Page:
1. Pick camera, and buy, hopefully with a selection of at least 3 lens, to get started .Tonkia 11-16 was one of them, sigma 33mm f/1.4, and ef-s 17-55 f/2.8 IS, these are the 3 I hoped to start off with, if I went with 7D. I know 2 of them are for the crop camera, but I would go all full frame lenses from here out. Thinking new primes, as well as some ebay lenses. Thinking a good mix of old and new, to work up a look. If I go with 5D, I would probably get the kit lens, its an L series, and I've been told its pretty good for video. That would be the only one I'd be able to get, to start out, for the 5D. Then a good fluid head tripod, matte box, rode mic, for sync track. A good selection of filters. Follow focus.

2. Put together an editing box. I really want a MAC pro, either a book pro to start out, or the tower. Problem is, their both expensive. So I might have to start off with a PC based system, for now, and get the mac when i can afford it. I have own a copy of Vegas 5. I bought it a while back, to edit a quick promo piece for my band friends. I never even registered it, been in the box ever since. So I figure I can take advantage of the upgrade cost, and get the Vegas 10 suit. I'd like to get some adobe programs, and Red Giants magic bullet suit 10. I wouldn't mid trying Adobe CS5, but again, It would take me a bit to get the $1500 or what ever it is for the suit of programs. The Vegas option gives me something to work with for the time being. Now if anyone has an older version of FCP, or the Adobe products, and would let me install them, and then buy the upgrade. I don't know if I'm allowed to say that.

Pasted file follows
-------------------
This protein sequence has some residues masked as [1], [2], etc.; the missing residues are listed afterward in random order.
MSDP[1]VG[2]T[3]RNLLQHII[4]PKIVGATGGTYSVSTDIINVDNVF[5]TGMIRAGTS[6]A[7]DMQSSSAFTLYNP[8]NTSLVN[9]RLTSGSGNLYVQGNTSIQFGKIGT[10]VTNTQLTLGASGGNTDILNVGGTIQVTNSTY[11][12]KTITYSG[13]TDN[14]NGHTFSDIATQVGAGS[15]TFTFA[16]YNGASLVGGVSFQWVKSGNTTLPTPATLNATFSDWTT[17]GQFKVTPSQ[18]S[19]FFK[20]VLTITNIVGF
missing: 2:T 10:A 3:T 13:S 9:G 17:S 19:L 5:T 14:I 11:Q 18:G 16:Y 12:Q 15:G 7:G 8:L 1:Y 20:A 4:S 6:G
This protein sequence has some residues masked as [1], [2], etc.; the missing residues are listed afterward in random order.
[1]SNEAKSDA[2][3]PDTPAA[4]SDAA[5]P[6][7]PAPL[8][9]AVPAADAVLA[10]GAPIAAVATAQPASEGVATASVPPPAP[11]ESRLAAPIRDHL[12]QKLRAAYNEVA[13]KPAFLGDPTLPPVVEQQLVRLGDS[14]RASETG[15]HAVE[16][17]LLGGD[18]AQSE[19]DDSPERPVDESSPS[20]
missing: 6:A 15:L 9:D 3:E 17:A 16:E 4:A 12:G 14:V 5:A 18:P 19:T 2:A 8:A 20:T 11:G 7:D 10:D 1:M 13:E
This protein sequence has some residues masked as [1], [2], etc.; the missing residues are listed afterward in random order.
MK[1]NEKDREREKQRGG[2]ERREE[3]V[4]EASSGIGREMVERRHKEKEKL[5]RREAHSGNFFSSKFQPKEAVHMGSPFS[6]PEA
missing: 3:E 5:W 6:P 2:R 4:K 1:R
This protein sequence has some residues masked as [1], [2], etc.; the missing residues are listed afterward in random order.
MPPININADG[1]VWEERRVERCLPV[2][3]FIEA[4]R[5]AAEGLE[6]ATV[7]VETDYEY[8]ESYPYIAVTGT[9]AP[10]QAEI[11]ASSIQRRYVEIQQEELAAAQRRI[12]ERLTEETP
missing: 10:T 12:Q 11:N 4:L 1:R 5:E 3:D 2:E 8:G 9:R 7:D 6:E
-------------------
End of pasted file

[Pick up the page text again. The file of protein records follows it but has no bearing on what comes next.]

3. Sound equipment.